Riding My René Herse

Riding My René Herse

In recent months, I’ve been traveling and testing so many bikes for Bicycle Quarterly that I my “main” bike, the René Herse, hasn’t seen much use. But now the Summer BQ is out, and I am back on my favorite bike. We built it six years ago as a prototype to try new ideas – wide, supple tires; superlight tubing; centerpull brakes; low-trail geometry; and even some special 1940s derailleurs: the front is operated by a direct lever, while the rear is a Nivex with desmodromic actuation and constant spring tension.
To some, the Herse may look like a classic from a bygone time, but its performance is totally modern. I choose it when I want to go far and fast, so I’ve ridden it in 2 Paris-Brest-Paris, 2 Raids Pyreneen, the Oregon Outback, many other brevets and adventures, plus our usual fast-paced rides around Seattle.
[youtube https://www.youtube.com/watch?v=5lZ5CYzzm_w?rel=0&w=640&h=360]
Check out the video above to see what it’s like to ride the bike, and how those derailleurs work. (Make sure to view it in “Full Screen” mode.)
What the video can’t convey is how the bike feels. It’s quite different from riding the modern machines: If I had to summarize it in a single word, it feels light. Not because it weighs very little (although at 11.3 kg / 25 lb, it is lighter than most fully equipped bikes). BQ‘s recent test bikes didn’t have fenders, racks and lights, so they weighed even less. The Herse feels light and small to the point where it almost disappears underneath me.
The narrow tread (Q factor) of the cranks lets my pedal stroke flow easily, whether I’m just spinning along or racing uphill at maximum speed. The low-trail geometry requires only a light touch to direct the bike where I want to go. The thin handlebars, wrapped only in cloth tape, invite this light touch. The brakes don’t require manhandling either, yet they aren’t as grabby as some hydraulic discs. Even the derailleurs’ action is light – they feel lighter than even Di2 paddles. And all these controls have similar weights – which is very important to me, because it makes every action on the bike feel completely natural.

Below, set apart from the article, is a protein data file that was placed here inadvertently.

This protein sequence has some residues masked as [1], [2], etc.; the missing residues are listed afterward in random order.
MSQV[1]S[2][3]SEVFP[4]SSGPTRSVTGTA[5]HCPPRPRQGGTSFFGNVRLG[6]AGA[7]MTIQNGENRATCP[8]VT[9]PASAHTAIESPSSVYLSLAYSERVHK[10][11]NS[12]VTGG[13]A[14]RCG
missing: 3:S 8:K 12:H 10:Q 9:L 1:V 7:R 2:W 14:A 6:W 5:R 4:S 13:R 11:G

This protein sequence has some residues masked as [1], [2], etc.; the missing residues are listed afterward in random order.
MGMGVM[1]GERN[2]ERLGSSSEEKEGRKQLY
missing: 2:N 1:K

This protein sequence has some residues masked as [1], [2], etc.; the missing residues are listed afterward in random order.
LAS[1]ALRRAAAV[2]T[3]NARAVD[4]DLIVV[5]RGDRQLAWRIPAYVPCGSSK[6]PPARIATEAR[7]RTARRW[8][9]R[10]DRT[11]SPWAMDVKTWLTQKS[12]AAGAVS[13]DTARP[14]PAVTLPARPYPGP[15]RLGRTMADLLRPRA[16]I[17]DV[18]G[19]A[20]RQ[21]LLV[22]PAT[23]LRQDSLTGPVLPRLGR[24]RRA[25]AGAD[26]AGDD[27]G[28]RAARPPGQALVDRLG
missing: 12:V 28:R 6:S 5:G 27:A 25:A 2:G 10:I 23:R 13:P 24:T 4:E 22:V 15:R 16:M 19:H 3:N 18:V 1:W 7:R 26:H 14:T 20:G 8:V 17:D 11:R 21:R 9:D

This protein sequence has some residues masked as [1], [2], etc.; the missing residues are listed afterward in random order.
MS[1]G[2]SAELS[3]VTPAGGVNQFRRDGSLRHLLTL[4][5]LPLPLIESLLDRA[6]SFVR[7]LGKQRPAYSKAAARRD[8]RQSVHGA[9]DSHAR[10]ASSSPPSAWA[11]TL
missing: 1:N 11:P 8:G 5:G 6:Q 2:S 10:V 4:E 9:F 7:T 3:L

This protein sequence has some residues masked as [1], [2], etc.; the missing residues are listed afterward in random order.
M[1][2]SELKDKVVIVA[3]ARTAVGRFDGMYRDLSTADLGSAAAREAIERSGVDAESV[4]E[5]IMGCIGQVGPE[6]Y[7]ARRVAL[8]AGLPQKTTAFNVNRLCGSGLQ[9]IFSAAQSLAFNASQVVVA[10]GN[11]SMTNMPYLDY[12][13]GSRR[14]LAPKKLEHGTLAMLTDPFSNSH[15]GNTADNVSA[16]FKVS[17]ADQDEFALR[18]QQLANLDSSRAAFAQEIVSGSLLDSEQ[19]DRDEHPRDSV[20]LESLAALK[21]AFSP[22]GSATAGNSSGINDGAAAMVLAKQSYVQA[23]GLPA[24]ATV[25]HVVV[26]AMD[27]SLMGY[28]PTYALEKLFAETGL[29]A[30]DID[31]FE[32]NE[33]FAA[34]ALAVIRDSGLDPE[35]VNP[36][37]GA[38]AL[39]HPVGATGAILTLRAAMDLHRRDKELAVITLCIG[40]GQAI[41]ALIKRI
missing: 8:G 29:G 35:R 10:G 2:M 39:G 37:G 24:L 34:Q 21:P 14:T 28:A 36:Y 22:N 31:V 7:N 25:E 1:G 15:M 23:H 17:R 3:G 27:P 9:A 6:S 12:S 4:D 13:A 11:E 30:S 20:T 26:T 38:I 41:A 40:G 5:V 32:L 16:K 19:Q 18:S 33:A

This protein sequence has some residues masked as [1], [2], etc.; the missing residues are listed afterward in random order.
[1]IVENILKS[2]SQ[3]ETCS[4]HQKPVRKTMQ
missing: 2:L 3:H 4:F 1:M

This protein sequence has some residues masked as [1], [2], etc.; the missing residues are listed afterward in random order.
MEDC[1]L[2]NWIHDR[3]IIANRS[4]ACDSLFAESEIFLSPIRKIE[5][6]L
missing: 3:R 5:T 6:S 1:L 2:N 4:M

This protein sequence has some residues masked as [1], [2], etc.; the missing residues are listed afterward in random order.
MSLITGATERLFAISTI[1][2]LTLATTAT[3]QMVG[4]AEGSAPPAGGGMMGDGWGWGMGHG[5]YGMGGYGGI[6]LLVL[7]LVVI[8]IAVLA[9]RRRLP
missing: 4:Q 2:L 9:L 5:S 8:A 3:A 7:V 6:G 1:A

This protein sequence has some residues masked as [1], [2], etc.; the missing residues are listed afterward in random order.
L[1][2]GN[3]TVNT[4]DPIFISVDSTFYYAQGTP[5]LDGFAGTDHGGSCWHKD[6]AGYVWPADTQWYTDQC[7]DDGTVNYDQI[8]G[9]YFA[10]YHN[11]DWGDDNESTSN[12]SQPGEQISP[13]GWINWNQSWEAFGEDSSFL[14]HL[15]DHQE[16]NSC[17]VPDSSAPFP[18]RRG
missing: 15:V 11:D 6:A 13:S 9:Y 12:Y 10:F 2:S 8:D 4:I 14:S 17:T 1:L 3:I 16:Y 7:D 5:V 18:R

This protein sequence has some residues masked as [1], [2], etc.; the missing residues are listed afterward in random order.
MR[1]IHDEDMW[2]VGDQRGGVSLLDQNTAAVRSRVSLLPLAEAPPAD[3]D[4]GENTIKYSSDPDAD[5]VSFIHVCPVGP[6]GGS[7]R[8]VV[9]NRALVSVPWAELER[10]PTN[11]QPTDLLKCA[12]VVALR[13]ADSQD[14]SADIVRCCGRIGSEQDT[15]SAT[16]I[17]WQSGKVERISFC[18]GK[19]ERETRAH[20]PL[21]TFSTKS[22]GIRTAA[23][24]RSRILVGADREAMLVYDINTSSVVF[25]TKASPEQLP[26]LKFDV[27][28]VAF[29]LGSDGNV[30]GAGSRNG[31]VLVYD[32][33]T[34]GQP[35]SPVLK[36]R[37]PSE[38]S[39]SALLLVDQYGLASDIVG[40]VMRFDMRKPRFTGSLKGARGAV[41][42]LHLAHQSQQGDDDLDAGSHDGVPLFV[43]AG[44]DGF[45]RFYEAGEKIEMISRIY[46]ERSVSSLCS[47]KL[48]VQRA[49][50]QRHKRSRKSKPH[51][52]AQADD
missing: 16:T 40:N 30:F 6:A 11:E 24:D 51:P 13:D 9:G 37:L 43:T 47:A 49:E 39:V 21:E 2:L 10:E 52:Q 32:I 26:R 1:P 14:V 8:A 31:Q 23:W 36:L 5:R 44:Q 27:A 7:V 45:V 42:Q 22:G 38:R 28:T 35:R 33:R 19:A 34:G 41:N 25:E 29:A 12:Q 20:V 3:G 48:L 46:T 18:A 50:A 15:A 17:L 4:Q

I find it interesting to compare the Herse to the other bikes I’ve ridden in recent months. The closest in feel is my Firefly. This may come as a surprise, as the Firefly is a modern titanium bike, but both frames respond similarly to my pedal strokes. The Campagnolo Ergopower feels similar to the Nivex, too: Shifts require only small hand movements, but both derailleurs respond best to decisive shifts. Punch the levers home, and you get quick shifts. If you are hesitant, the gears may not engage cleanly.
Both bikes have low-trail geometries, and the inertia of the wheels is similar, too: The Firefly has wider 54 mm tires, but smaller 26″ rims, whereas the Herse runs 650B x 42 mm tires. That means their handling is similarly intuitive. Where the two feel different is when riding out of the saddle: The Firefly has less inertia to rocking the bike from side to side, since it doesn’t have fenders nor a rack. So I enjoy the Firefly as a racing bike, for fast-paced rides that don’t require carrying much in terms of supplies. The Herse is a bike that can traverse entire states without stopping. And since their frames allow me to reach my maximum power output, their speed is exactly the same.

How about the Mule? Outwardly similar – it’s also a 650B randonneur bike made from steel – it feels quite different. Due to its oversized down tube, the frame responds differently to my pedal strokes. Designed to carry a heavier front load, the Mule also has a little more trail. As a result, the Mule feels more planted – more “modern”, if I dare say so – than the Herse. The Mule is a great bike that especially comes into its own when carrying heavy front panniers on the low-rider rack.

I greatly enjoyed our last two test bikes, the Open (above) and the Boo. Made from carbon and bamboo, they had stiffer frames and a completely different feel. They required me to be more on top of my game, to think more about pedaling smoothly and with power. Their geometries had more trail, which makes them better suited to riders who grip the handlebars firmly. I prefer to guide the bike with a light touch – like a good horse – so I enjoy low-trail geometries for the precision (not much trail) and stability (not much wheel flop). Don’t get me wrong – these are great bikes, but for me, they’d work better if they had more frame flex and less trail.